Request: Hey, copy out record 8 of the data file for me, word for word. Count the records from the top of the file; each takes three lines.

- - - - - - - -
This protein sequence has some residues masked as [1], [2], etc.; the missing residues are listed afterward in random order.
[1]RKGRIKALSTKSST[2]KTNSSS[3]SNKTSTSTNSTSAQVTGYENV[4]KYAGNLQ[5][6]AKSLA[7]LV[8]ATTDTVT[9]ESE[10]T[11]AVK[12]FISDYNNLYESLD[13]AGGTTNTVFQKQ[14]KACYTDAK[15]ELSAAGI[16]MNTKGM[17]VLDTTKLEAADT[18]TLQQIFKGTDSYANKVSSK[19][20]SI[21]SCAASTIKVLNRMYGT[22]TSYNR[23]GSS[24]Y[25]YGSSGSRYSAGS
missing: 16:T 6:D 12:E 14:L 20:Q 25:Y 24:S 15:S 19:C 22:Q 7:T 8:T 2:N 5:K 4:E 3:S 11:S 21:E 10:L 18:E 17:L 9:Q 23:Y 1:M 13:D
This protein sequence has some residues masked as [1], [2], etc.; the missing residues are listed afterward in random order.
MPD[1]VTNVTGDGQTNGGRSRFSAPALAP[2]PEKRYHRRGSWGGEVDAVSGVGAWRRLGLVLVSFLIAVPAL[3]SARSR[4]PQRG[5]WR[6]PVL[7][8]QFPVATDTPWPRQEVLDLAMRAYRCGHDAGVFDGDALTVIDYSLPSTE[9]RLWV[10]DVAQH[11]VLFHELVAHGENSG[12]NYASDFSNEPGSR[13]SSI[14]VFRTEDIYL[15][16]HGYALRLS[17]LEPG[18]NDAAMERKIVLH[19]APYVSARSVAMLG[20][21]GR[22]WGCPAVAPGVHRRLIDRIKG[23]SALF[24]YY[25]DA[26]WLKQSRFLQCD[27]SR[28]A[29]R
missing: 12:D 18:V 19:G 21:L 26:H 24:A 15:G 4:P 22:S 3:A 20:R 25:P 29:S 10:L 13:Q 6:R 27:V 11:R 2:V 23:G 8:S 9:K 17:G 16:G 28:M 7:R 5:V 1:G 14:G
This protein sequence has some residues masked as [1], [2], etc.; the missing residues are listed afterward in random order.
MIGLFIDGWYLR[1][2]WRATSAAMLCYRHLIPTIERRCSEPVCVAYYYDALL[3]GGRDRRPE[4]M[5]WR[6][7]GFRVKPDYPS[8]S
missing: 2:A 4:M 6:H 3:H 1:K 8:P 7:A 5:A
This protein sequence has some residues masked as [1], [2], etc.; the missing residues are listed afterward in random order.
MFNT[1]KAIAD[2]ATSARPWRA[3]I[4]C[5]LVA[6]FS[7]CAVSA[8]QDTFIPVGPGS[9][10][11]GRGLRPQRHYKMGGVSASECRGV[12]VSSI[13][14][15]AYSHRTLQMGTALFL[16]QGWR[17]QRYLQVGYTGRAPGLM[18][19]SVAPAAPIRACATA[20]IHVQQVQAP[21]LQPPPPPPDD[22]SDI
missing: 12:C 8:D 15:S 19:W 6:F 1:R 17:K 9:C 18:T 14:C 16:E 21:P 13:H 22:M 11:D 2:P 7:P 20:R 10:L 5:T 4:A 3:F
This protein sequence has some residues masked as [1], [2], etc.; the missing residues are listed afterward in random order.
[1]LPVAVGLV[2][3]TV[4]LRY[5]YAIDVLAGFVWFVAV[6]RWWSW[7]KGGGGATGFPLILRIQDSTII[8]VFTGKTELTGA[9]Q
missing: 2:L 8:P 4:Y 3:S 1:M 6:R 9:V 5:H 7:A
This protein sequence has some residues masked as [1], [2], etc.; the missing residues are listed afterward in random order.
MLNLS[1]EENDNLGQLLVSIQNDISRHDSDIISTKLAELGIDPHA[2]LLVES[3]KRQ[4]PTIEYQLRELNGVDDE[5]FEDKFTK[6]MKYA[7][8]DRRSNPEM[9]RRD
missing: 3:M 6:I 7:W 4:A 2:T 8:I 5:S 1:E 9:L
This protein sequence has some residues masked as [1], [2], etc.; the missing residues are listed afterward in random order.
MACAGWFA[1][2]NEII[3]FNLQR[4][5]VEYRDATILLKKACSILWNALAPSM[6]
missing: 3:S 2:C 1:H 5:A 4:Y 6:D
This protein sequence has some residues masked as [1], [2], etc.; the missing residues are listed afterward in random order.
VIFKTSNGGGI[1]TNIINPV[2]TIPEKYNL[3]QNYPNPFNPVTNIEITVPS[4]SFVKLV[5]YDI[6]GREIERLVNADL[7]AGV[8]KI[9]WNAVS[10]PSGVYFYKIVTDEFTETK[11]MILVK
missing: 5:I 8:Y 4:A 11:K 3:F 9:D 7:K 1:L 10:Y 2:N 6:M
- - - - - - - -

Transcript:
This protein sequence has some residues masked as [1], [2], etc.; the missing residues are listed afterward in random order.
VIFKTSNGGGI[1]TNIINPV[2]TIPEKYNL[3]QNYPNPFNPVTNIEITVPS[4]SFVKLV[5]YDI[6]GREIERLVNADL[7]AGV[8]KI[9]WNAVS[10]PSGVYFYKIVTDEFTETK[11]MILVK
missing: 5:I 8:Y 4:A 11:K 3:F 9:D 7:K 1:L 10:Y 2:N 6:M